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THERMOCHEMISTRY

THERMOCHEMISTRY

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THERMOCHEMISTRY

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  1. THERMOCHEMISTRY

  2. Definitions #1 Energy: The capacity to do work or produce heat Potential Energy: Energy due to position or composition Kinetic Energy: Energy due to the motion of the object

  3. Definitions #2 Law of Conservation of Energy: Energy can neither be created nor destroyed, but can be converted between forms The First Law of Thermodynamics: The total energy content of the universe is constant

  4. State Functions depend ONLY on the present state of the system ENERGYIS A STATE FUNCTION A person standing at the top of Mt. Everest has the same potential energy whether they got there by hiking up, or by falling down from a plane! WORKIS NOT A STATE FUNCTION WHY NOT???

  5. E = q + w E = change in internal energy of a system q = heat flowing into or out of the system -q if energy is leaving to the surroundings +q if energy is entering from the surroundings w = work done by, or on, the system -w if work is done by the system on the surroundings +w if work is done on the system by the surroundings

  6. Work, Pressure, and Volume Compression Expansion +V (increase) -V (decrease) -w results +w results Esystemdecreases Esystemincreases Work has been done on the system by the surroundings Work has been done by the system on the surroundings

  7. Energy Change in Chemical Processes Endothermic: Reactions in which energy flows into the system as the reaction proceeds. + qsystem - qsurroundings Exothermic: Reactions in which energy flows out of the system as the reaction proceeds. - qsystem + qsurroundings

  8. Endothermic Reactions

  9. Exothermic Reactions

  10. Calorimetry The amount of heat absorbed or released during a physical or chemical change can be measured… …usually by the change in temperature of a known quantity of water 1 calorie is the heat required to raise the temperature of 1 gram of water by 1 C 1 BTU is the heat required to raise the temperature of 1 pound of water by 1 F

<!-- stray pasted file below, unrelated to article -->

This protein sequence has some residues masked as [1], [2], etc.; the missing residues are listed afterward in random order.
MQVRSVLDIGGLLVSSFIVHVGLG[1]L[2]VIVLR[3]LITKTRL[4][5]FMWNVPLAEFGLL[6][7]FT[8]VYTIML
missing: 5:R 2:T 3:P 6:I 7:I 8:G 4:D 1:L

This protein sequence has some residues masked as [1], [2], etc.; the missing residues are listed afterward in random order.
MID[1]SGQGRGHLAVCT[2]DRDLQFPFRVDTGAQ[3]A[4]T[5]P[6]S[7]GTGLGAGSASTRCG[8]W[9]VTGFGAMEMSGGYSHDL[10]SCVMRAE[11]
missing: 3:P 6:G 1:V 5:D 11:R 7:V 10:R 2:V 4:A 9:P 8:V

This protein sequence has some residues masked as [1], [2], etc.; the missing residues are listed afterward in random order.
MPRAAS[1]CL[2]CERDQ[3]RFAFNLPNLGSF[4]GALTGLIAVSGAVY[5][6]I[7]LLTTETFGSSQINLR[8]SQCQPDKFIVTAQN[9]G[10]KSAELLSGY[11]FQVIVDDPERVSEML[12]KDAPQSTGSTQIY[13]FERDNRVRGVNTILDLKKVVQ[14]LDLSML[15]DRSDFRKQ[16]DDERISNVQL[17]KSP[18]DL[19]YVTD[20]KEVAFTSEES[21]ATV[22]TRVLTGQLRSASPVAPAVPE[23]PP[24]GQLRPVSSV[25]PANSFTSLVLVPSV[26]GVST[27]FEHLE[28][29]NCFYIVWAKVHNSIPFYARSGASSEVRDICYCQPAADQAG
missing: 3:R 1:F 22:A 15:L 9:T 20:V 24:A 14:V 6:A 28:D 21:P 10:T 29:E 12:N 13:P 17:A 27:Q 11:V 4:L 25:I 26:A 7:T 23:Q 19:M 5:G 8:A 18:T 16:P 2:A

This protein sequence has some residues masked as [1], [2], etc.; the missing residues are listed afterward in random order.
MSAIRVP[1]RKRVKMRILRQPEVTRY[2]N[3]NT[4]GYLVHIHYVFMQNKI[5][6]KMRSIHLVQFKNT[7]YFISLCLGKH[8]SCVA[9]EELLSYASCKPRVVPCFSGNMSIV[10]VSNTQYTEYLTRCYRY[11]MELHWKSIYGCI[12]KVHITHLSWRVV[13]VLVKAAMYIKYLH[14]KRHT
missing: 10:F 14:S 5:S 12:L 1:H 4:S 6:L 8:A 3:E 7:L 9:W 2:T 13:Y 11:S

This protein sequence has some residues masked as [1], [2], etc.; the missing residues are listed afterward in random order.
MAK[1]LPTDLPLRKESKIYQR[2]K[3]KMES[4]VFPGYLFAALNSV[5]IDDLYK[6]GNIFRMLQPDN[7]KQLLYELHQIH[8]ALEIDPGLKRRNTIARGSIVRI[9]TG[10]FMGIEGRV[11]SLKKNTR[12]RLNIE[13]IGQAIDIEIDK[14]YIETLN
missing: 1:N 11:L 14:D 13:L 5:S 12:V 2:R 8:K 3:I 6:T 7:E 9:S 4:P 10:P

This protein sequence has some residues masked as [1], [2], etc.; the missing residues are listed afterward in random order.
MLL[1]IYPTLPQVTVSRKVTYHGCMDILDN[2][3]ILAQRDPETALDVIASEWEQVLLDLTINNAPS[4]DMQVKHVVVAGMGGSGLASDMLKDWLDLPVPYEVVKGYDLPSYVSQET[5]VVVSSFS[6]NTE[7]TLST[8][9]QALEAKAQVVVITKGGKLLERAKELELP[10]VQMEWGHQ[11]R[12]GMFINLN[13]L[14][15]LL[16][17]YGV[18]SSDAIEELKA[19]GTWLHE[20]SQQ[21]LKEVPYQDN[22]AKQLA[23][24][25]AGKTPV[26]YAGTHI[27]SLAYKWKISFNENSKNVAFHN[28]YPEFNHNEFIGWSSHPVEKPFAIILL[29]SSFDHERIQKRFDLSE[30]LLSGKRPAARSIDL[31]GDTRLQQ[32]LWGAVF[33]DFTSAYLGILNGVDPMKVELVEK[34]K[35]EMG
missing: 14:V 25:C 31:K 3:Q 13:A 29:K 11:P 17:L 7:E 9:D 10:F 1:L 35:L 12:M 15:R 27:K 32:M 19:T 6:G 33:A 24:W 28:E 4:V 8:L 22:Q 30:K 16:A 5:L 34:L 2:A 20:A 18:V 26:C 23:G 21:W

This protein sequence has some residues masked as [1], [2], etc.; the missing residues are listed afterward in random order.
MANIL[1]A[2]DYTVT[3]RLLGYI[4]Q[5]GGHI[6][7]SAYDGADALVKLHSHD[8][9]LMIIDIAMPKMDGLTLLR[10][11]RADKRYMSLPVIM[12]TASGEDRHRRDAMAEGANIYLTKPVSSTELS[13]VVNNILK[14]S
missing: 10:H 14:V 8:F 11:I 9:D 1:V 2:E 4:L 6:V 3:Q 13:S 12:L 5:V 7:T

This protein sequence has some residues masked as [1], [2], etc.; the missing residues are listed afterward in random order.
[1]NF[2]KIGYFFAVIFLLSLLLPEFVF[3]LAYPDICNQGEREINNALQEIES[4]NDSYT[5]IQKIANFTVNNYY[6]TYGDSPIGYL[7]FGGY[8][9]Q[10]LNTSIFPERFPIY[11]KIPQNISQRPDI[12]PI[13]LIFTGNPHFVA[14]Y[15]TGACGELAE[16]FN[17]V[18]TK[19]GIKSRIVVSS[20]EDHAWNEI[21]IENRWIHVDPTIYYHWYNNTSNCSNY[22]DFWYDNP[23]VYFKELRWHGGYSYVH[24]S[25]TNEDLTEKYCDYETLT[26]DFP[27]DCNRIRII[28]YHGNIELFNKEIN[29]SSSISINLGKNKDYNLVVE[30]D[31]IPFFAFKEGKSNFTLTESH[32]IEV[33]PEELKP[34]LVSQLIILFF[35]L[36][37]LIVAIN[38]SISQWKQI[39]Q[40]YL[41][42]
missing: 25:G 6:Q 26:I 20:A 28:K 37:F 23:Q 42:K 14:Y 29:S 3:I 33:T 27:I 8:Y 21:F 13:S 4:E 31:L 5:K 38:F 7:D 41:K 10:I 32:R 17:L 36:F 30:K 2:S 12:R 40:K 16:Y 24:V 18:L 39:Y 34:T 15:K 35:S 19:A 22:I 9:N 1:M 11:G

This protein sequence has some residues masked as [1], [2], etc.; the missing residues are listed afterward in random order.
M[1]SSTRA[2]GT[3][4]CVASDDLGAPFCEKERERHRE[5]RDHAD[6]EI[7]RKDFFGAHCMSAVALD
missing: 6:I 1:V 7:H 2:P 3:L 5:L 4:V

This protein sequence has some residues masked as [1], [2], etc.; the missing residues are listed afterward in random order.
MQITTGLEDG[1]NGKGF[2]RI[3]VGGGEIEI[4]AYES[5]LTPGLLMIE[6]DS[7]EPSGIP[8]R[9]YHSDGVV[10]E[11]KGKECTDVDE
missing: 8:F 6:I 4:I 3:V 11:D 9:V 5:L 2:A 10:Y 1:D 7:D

11. The Joule The unit of heat used in modern thermochemistry is the Joule 1 joule = 4.184 calories

  12. A Bomb Calorimeter

  13. A Cheaper Calorimeter

  14. Specific Heat The amount of heat required to raise the temperature of one gram of substance by one degree Celsius.

  15. Calculations Involving Specific Heat OR s = Specific Heat Capacity q = Heat lost or gained T = Temperature change

  16. Hess’s Law “In going from a particular set of reactants to a particular set of products, the change in enthalpy is the same whether the reaction takes place in one step or a series of steps.”

  17. Hess’s Law

  18. Hess’s Law Example Problem CH4 C + 2H2 +74.80 kJ Step #1: CH4 must appear on the reactant side, so we reverse reaction #1 and change the sign on H.

  19. Hess’s Law Example Problem CH4 C + 2H2 +74.80 kJ C + O2 CO2 -393.50 kJ Step #2: Keep reaction #2 unchanged, because CO2 belongs on the product side

  20. CH4 C + 2H2 +74.80 kJ C + O2 CO2 -393.50 kJ 2H2 + O2 2 H2O -571.66 kJ Step #3: Multiply reaction #2 by 2

  21. Hess’s Law Example Problem CH4 C + 2H2 +74.80 kJ C + O2 CO2 -393.50 kJ 2H2 + O2 2 H2O -571.66 kJ CH4 + 2O2 CO2 + 2H2O -890.36 kJ Step #4: Sum up reaction and H

  22. Calculation of Heat of Reaction from heat of formation Hrxn = Hf(products) - Hf(reactants) Hrxn = [-393.50kJ + 2(-285.83kJ)] – [-74.80kJ] Hrxn = -890.36 kJ